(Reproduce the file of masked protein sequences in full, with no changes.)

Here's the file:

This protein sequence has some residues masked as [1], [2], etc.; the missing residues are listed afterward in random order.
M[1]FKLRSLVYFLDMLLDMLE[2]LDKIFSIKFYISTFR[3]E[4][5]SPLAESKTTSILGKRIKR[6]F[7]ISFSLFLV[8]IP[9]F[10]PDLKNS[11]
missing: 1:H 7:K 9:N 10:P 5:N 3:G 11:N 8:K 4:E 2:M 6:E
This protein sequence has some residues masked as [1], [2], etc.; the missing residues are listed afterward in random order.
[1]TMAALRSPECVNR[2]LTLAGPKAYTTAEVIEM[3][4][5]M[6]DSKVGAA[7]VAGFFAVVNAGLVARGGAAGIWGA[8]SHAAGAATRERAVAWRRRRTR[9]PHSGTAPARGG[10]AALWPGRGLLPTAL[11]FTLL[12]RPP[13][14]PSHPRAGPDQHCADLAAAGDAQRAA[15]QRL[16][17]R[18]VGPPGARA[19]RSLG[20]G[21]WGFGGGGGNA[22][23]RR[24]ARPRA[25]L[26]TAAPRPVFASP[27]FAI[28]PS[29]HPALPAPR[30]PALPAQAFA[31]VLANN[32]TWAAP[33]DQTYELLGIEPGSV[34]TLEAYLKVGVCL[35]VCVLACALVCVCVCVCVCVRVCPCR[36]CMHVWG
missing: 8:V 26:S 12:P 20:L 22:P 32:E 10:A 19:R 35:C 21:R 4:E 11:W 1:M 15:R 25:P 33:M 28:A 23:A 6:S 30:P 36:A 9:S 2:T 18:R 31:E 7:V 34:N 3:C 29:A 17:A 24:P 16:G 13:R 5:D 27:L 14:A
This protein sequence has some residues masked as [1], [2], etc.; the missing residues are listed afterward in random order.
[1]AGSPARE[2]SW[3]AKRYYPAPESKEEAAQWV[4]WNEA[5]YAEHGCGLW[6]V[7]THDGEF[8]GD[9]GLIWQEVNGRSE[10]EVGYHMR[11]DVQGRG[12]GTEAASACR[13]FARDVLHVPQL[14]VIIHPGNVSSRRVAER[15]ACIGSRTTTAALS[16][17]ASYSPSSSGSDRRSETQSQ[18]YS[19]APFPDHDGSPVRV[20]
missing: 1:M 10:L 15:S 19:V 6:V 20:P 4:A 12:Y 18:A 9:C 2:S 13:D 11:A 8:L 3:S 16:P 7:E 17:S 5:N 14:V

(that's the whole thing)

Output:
This protein sequence has some residues masked as [1], [2], etc.; the missing residues are listed afterward in random order.
M[1]FKLRSLVYFLDMLLDMLE[2]LDKIFSIKFYISTFR[3]E[4][5]SPLAESKTTSILGKRIKR[6]F[7]ISFSLFLV[8]IP[9]F[10]PDLKNS[11]
missing: 1:H 7:K 9:N 10:P 5:N 3:G 11:N 8:K 4:E 2:M 6:E
This protein sequence has some residues masked as [1], [2], etc.; the missing residues are listed afterward in random order.
[1]TMAALRSPECVNR[2]LTLAGPKAYTTAEVIEM[3][4][5]M[6]DSKVGAA[7]VAGFFAVVNAGLVARGGAAGIWGA[8]SHAAGAATRERAVAWRRRRTR[9]PHSGTAPARGG[10]AALWPGRGLLPTAL[11]FTLL[12]RPP[13][14]PSHPRAGPDQHCADLAAAGDAQRAA[15]QRL[16][17]R[18]VGPPGARA[19]RSLG[20]G[21]WGFGGGGGNA[22][23]RR[24]ARPRA[25]L[26]TAAPRPVFASP[27]FAI[28]PS[29]HPALPAPR[30]PALPAQAFA[31]VLANN[32]TWAAP[33]DQTYELLGIEPGSV[34]TLEAYLKVGVCL[35]VCVLACALVCVCVCVCVCVRVCPCR[36]CMHVWG
missing: 8:V 26:S 12:P 20:L 22:P 32:E 10:A 19:R 35:C 21:R 4:E 11:W 1:M 15:R 25:P 33:M 28:A 23:A 6:S 30:P 36:A 9:S 2:T 18:R 31:E 7:V 34:N 3:C 29:A 17:A 24:P 16:G 13:R 5:D 27:L 14:A
This protein sequence has some residues masked as [1], [2], etc.; the missing residues are listed afterward in random order.
[1]AGSPARE[2]SW[3]AKRYYPAPESKEEAAQWV[4]WNEA[5]YAEHGCGLW[6]V[7]THDGEF[8]GD[9]GLIWQEVNGRSE[10]EVGYHMR[11]DVQGRG[12]GTEAASACR[13]FARDVLHVPQL[14]VIIHPGNVSSRRVAER[15]ACIGSRTTTAALS[16][17]ASYSPSSSGSDRRSETQSQ[18]YS[19]APFPDHDGSPVRV[20]
missing: 1:M 10:L 15:S 19:V 6:V 20:P 4:A 12:Y 18:A 9:C 2:S 13:D 11:A 8:L 3:S 16:P 7:E 17:S 5:N 14:V